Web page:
One way of scaling a chip is to scale all length, width, and thickness (in particular, the oxide thickness) proportionally to some scale factor S.
The result (neglecting fringing effects):
The transistor channel resistance stays the same (no improvement).
The transistor gate capacitance scales proportionally to S (a little improvement).
The wiring capacitance scales proportionally to S^2 (a lot of improvement).
The wiring resistance scales proportionally to 1/s (a little worse).
Since typically the channel resistance and gate capacitance dominate, let's assume that that the every capacitance scales to S and every resistance is unchanged -- a pretty good approximation for most chips (in fact, a bit pessimistic).
The time to switch a node is proportional to RC, so since we kept R constant and improved C, we could run the chip faster.
As Bitrex said, P = C(V^2)f.
Assuming we run the new, shrunken chip at exactly the same clock rate and voltage as the original chip, the power dissipated by the chip also scales with S.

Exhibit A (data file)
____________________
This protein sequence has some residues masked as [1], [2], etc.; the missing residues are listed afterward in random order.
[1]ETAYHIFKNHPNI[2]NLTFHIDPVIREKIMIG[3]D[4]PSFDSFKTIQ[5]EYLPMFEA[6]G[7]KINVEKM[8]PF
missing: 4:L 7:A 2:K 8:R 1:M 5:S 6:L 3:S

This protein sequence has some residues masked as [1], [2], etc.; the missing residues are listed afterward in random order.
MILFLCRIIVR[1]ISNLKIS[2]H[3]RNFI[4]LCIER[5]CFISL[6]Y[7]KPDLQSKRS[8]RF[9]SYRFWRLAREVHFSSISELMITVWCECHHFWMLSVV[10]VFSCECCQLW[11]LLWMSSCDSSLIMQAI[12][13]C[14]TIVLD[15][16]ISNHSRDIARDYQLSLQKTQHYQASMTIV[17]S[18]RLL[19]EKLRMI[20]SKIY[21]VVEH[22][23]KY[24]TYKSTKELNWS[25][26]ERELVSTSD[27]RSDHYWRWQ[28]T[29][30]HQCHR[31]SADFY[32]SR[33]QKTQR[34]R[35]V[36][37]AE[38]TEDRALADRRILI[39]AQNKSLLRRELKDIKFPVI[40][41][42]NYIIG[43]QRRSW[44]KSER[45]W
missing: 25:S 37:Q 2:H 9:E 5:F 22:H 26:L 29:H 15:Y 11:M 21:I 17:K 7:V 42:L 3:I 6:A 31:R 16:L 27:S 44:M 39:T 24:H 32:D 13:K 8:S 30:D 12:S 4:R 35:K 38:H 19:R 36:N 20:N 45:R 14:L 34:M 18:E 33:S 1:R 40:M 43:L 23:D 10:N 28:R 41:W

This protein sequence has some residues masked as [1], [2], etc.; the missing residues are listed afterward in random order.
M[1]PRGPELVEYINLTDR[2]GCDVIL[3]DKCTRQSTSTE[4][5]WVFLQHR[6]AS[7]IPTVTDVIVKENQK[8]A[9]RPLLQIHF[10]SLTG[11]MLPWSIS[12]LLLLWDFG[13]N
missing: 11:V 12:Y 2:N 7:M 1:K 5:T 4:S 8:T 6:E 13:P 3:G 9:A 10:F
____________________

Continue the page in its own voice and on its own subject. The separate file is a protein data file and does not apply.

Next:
(Often we are forced to reduce the voltage V because we used thinner oxide that can't handle the original voltage; that reduces power even more -- let's be pessimistic and neglect this possibility).
If Apple actually does shrink the chip by a factor of 22/45 -- roughly half -- then power used by that chip also shrinks by the same amount.
If we assume that chip uses nearly all the power consumed by the iPad -- i.e., if the power used in the data store, the screen, the buttons, the speaker, etc. is negligible in comparison (this may be a bit optimistic),
then an iPad with the shrunk chip could run roughly twice as long as the original chip before draining the batteries.
Or alternatively, an iPad with the shrunk chip could run the same amount of time as the original chip with batteries that weigh roughly half as much.